May 19, 2017
In my upcoming computer game Robyn HUD players take on the role of the hacker HUD, teaming with the cat burglar Robyn, to pull off various heists through the game. Being a hacker naturally implies that the player will be able to hack different computers, surveillance systems, and other electronic gear in the game. The trick is, how to present this in an interesting and hopefully fun way.
Real hacking/computer programming tends not to be interesting to watch. A person sitting at a computer typing away on a keyboard is a pretty boring visual. That’s why Hollywood tends to quickly skip over any actual hacking bits in movies or else makes it really rock and roll with Australian actors dancing and whooping and hollering (yep, I’m looking at you Swordfish. I knew I wanted to steer clear of both those approaches, but I also knew that the hacking in Robyn HUD was only going to be one aspect of the overall game. That meant that the basic hacking concept had to be something that players could quickly grasp without a lot of technical programming background.
By its very nature computer programming is all about problem solving. You have some challenge that you have to figure out how to overcome by using a computer. This naturally suggested that the hacking system in Robyn HUD should be some sort of puzzle solving system. In thinking of puzzle games I’d played in the past one of the classic’s that came to mind was Lemmings, where you try to guide a hoard of small creatures safely from the start of a level to that level’s end. This is done in an indirect way where you assign specific skills to a small number of the lemmings, but the overall hoard, in general, is just sort of milling around walking left and right until they bump into things that turn them around or else walk into traps that eliminate them.
I didn’t want to deal with a huge hoard of creatures wandering around; however, I did like the concept of sending out small agents into cyberspace that needed to navigate around or find a way through different obstacles to reach the computer system you were trying to hack. Once I started thinking along those lines, I was reminded of another puzzle game Star Wars: Pit Droids. Here you have a hoard of little robots that wander across a grid of tiles. Some tiles are empty, some tiles are walls, some tiles are traps, and so on. In addition to the tiles that are already placed in the level, the player has other tiles that they can place to help direct the flow of the wandering droids.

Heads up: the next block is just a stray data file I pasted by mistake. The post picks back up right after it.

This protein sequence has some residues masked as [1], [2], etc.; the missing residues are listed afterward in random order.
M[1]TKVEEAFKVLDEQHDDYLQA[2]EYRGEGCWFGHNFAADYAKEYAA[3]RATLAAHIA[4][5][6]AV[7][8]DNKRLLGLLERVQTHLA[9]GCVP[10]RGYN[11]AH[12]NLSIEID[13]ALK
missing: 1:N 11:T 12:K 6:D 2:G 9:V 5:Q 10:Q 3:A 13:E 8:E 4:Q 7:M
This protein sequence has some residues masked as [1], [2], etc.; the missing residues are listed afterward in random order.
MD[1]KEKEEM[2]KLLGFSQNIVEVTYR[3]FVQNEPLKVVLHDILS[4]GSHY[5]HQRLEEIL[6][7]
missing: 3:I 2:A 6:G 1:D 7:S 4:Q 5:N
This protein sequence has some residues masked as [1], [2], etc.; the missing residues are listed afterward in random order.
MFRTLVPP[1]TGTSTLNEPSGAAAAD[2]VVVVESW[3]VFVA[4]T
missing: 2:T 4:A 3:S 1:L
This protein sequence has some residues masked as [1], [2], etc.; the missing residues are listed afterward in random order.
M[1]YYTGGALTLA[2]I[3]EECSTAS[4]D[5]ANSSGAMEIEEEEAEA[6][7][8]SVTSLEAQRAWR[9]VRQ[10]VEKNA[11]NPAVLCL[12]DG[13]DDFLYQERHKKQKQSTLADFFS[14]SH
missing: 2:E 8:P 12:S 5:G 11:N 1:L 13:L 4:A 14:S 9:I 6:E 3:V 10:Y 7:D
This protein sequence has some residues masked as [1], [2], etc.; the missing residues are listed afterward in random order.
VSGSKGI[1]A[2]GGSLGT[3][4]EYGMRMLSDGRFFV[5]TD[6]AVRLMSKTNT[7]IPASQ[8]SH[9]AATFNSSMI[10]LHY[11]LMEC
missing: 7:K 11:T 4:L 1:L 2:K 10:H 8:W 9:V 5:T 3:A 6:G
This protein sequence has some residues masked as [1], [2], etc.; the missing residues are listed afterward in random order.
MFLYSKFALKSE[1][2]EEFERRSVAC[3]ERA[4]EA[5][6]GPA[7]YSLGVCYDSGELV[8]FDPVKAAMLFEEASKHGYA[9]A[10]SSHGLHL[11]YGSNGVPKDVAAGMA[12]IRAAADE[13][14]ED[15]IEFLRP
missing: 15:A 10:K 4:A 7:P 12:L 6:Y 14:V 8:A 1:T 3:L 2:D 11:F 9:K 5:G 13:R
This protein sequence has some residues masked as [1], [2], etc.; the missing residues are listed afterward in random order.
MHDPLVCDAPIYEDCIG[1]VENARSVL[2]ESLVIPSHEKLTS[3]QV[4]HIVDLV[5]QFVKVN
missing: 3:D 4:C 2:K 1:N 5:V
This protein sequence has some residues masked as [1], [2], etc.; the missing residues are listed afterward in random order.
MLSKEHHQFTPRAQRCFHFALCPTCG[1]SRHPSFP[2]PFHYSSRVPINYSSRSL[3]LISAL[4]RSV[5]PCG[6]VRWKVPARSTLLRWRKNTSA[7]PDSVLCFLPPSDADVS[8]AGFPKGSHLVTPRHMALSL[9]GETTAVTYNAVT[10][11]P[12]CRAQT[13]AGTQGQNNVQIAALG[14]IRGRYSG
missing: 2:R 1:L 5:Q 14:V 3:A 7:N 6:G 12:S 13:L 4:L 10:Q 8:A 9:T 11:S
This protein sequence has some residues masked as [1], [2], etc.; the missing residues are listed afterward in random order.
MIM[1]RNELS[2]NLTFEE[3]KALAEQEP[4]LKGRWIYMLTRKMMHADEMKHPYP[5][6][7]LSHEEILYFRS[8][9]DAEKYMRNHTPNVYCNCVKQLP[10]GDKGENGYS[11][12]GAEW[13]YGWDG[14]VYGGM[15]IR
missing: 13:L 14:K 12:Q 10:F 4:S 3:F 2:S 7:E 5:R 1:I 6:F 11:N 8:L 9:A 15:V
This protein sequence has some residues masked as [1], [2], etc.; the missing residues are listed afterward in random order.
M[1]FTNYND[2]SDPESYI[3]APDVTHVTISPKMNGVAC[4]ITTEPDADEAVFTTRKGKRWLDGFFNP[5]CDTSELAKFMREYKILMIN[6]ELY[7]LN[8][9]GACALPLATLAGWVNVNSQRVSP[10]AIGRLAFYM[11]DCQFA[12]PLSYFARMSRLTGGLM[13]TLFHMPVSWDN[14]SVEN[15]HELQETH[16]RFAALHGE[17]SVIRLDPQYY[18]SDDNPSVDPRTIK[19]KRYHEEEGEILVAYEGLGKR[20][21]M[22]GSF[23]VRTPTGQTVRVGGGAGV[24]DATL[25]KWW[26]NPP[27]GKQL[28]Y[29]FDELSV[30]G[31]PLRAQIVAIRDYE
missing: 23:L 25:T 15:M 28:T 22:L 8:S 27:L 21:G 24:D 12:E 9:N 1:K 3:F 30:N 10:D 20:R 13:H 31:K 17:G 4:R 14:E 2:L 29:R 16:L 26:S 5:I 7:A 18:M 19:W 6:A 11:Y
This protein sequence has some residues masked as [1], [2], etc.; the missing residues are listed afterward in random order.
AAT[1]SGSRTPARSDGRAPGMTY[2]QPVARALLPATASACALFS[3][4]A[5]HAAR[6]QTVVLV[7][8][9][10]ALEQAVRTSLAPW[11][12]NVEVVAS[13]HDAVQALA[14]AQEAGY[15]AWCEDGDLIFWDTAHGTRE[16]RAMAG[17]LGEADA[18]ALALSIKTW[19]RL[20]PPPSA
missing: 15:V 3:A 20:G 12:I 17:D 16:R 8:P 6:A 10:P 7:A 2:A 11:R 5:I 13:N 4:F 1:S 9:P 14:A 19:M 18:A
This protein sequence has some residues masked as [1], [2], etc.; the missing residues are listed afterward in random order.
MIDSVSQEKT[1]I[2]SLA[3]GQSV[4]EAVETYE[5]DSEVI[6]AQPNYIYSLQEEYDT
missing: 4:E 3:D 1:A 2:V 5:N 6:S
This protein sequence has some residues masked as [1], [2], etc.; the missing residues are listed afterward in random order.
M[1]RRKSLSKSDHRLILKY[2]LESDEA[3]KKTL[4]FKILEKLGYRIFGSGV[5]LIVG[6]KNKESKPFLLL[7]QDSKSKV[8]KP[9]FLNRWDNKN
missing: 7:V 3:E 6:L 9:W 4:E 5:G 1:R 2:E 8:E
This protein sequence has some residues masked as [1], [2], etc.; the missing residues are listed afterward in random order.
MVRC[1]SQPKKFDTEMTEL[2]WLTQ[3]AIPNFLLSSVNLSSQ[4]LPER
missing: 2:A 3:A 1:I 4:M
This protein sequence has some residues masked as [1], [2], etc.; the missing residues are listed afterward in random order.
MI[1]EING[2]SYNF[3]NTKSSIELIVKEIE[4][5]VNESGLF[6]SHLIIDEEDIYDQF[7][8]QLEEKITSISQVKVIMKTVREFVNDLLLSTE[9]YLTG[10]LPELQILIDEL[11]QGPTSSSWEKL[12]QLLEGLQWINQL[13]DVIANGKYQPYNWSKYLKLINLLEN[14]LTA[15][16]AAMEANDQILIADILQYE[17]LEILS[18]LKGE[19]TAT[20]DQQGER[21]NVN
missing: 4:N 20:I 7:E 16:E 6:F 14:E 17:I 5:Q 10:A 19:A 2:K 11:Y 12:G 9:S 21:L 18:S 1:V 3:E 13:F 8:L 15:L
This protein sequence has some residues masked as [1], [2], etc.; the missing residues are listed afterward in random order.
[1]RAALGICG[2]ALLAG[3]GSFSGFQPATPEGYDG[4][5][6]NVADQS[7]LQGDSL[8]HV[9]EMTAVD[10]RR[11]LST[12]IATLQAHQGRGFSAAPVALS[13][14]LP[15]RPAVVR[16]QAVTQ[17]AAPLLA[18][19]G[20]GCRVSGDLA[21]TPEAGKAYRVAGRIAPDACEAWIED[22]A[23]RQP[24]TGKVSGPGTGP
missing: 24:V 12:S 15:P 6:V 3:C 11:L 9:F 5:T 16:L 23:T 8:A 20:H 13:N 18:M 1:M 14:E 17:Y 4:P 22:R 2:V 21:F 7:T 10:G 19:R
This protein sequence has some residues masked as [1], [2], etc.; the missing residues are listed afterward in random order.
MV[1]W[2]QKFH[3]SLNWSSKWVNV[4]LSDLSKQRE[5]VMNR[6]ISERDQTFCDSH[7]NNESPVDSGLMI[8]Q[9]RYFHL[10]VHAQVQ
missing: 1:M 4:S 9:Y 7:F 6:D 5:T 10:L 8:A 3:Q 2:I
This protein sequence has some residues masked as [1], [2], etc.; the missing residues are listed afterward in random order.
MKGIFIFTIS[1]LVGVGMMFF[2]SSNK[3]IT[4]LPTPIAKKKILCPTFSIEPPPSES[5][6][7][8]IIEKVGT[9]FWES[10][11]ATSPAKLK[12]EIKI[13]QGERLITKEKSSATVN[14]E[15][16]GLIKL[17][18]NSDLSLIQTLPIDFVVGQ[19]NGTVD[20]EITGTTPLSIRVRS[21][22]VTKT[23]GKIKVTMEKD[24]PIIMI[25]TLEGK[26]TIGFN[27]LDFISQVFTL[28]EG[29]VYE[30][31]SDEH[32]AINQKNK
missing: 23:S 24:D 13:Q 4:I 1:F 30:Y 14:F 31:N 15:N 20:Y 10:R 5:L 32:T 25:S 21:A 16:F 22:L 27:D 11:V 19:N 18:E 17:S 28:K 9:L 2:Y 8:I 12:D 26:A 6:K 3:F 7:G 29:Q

Taking concepts from both Lemmings and Pit Droids and adding in a number of ideas of my own, I quickly threw together a hacking prototype. With it just being a prototype I wasn’t too concerned over its appearance. I just wanted to make sure the system would work and that it was fun to play. Here’s a quick shot of the prototype in action:
When you start a “hack” using the prototype, little “hack bots” are released on the tile that says “Start”. The hack bots then move in a straight line in the direction of the arrow on the start tile. The hack bots then proceed across white tiles in their direction of movement until they hit the edge or the map or something that blocks them like the red or green walls, or the blue locked tile. At that point they reverse direction and go the other way.
The player has to try to get the hack bots from the start tile to the end tile. To do this, they have a small inventory of directional tiles at the bottom of the screen that can be selected and placed on any empty white tile. By manipulating the direction the hack bots move in, the player can give those bots different abilities like specific colours or tools for drilling through walls. All the while, the player must also direct the hack bots so they avoid traps (currently represented by the “skull” tile).
It’s not much to look at visually right now, but the important thing is that it does indeed play well. I’ve shown the prototype to a few people and got some good feedback to incorporate to make it even better. Given the nature of the system, it’s also easy to make puzzles of varying degrees of difficulty. It’s also relatively easy to make puzzles very quickly, always a boon when producing a computer game.